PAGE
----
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Where Tradition Meets the Lab: Tinospora

The Cabinet — 05.03.20
by Elena Sheppard

You might know Tinospora better by one of the many other names it goes by: Gaduchi, gilloy, heart-leaved moonseed, amrita. Whatever you call it, it’s a little bit of a wonder-plant used commonly in Ayurvedic medicine to treat a wide range of ailments including diabetes, high-cholesterol, arthritis, hayfever, ulcers, as well as for general immune support.  

So, should we all be adding a little more Tinospora into our lives? Let’s look at the history, science, and benefits to find out. 

The History

Traditionally found throughout China and parts of India, the tinospora cordifolia plant is a large, climbing shrub, whose roots, stems, and leaves are all used in Ayurvedic medicine. In Hindi the plant is called Giloe, a mythological term that refers to an elixir responsible for keeping celestial beings eternally young. Historically, Tinospora has been used throughout India in all kinds of traditional medicine; different communities use the plant to alleviate different ailments. 

Tinospora today is largely used to promote immune system and sinus health, as well as to keep allergy symptoms at bay. 

The Benefits

Tinospora is composed of many different chemicals, including some with antioxidant effects.This has been shown to decrease sneezing, nasal discharge and an itching, stuffy nose. It is most commonly taken in a capsule, and acts as a go-to for many with sinus issues.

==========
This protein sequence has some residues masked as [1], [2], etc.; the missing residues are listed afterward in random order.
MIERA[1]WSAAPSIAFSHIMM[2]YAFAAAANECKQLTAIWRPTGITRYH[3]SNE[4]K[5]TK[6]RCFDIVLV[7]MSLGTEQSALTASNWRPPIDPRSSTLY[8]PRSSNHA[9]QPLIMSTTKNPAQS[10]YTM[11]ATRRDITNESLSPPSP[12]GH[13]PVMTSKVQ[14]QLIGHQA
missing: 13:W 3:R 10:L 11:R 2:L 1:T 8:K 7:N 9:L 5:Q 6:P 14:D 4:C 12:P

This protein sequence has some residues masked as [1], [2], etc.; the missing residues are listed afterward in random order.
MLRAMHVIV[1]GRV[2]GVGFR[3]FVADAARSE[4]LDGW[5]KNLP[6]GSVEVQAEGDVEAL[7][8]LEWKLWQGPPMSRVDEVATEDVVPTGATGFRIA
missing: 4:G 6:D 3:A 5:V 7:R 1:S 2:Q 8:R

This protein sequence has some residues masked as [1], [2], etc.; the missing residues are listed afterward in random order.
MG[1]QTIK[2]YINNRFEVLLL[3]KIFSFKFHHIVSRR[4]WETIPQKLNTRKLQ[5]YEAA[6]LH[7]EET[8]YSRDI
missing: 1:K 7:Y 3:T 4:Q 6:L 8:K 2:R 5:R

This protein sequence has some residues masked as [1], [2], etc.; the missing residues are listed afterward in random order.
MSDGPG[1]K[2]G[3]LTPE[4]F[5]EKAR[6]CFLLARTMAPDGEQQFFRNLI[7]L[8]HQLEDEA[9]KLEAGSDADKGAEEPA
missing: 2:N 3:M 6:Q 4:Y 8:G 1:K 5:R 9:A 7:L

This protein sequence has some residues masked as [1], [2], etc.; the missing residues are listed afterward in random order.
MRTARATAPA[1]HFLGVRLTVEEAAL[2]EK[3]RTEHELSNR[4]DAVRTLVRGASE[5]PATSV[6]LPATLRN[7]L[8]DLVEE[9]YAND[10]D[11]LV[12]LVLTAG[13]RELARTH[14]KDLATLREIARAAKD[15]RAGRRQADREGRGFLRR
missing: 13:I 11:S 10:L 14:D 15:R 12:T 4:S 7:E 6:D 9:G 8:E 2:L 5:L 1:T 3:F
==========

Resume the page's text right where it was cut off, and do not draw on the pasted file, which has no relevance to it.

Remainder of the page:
The Science

Research on Tinospora done by scientists at the Indira Gandhi Medical College in Nagpur, India, found that people who suffered from allergies and took tinospora for eight weeks had a strong decline in allergy symptoms. In fact, 100% relief from sneezing was reported in 83% of the patients who took the treatment in the study. Similarly, 69% reported relief from nasal discharge. We’ll take those odds. Current research suggests that Tinospora’s immune enhancing activity comes from its ability to support macrophage activity—meaning stimulating the immune system which in turn helps reduce inflammation. 

Point being, Tinospora is a pretty safe bet for handling allergy symptoms that might be keeping you down. 

Footnotes

  1. U.S. National Library of Medicine 
  2. RxList 
  3. WebMD
  4. U.S. National Library of Medicine 
  5. International Immunopharmacology

This information is for educational purposes only and should not be taken as medical advice. Please consult a physician before treating any disorder.

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